The education ministry is considering a longer summer vacation but a shorter winter break from next year. The matter will be discussed during the National Education Conference, scheduled to be held from January 9-12.

What is commendable is that the education ministry has floated this idea on its Facebook page, Sherig Bhutan, and is welcoming public feedback. This is an example of using social media effectively.

The merits and demerits of a shorter winter break and a longer summer one are already being debated on the education ministry’s Facebook page. Some have argued that a shorter winter break will deprive economically disadvantaged students from working temporary jobs to save up for the academic year. Some say that a shorter break means less chances of students coming into conflict with the law. The arguments have points and gaps, but what is important is that public feedback is being elicited. For one, some may relate longer vacations leading to youth coming into conflict with the law, but for some it maybe caused by a lack of engagement and activities, among others.

There are several other issues that will be deliberated during the upcoming conference.

The conference will find ways to reduce the workload on teachers through better organisation and utilisation of ICT, and improve their English proficiency.

However, there are other issues where feedback from parents, academics, and even students, besides educationists and teachers, would help in contributing to the planned reform of the education sector.

For one, the issue of shortening or lengthening the vacations could use more feedback from both parents and teachers. How do students spend their vacations? Are they engaged with activities or simply hanging around playing video games? Would a shorter academic session rush teachers to complete their syllabus and therefore compromise educational quality?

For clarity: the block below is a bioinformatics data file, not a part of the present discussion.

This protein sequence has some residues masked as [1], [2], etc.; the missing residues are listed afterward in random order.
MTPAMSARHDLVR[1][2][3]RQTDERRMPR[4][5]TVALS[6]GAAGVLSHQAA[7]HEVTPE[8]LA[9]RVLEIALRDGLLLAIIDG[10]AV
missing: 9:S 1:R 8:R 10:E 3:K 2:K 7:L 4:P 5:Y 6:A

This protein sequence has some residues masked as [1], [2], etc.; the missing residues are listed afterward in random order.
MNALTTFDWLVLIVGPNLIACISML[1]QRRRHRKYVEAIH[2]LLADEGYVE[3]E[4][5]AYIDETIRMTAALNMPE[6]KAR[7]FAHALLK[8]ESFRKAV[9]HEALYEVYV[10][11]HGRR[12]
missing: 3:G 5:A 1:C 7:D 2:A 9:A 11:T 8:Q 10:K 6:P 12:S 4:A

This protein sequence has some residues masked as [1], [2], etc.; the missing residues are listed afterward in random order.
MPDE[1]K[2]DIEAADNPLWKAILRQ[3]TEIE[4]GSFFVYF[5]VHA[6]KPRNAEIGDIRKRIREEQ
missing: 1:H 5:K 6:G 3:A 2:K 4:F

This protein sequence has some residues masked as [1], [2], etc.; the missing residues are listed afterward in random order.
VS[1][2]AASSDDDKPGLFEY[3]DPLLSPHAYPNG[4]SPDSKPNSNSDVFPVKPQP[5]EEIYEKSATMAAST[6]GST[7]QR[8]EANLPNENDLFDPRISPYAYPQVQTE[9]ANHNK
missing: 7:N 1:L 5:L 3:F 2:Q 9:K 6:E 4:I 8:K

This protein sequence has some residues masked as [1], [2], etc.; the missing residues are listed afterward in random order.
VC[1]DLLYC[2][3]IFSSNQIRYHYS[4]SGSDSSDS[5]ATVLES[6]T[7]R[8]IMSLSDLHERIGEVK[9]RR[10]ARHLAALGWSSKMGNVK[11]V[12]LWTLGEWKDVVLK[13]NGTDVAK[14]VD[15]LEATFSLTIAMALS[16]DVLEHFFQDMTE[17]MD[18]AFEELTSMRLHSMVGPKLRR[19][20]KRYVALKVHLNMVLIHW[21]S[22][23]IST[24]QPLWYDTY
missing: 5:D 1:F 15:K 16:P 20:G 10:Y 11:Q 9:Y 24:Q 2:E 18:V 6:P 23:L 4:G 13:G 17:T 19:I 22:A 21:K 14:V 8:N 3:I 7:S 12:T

Another issue that will require a strong set of diverse but substantial views is on how we inculcate value-based education into our curriculum. Questions such as what values we want our children or students to have and how we get such ideas across will need vigorous debate, preferably followed by research.

The education ministry is also planning to make Dzongkha one of the major subjects again. This is the logical move given that Dzongkha is the national language. The plan is to do away with environmental studies until class III by infusing the subject into the remaining subjects. The plan is good but the question is if we will be overburdening our Dzongkha lopens. Is the education system prepared in terms of training and human resources to make this move?

The education ministry has set a precedent and opened up the floor for discussion and debate. We, as parents, as academics, as concerned citizens,  must now get involved and work with the education sector by providing feedback based either on experience or research.

It is essential that we get involved, especially those who criticise the education sector for its weaknesses. While we can’t expect improvements overnight, by participating on this important subject, we ensure that we help in improving the future of our children, and the country. We all share the same goal.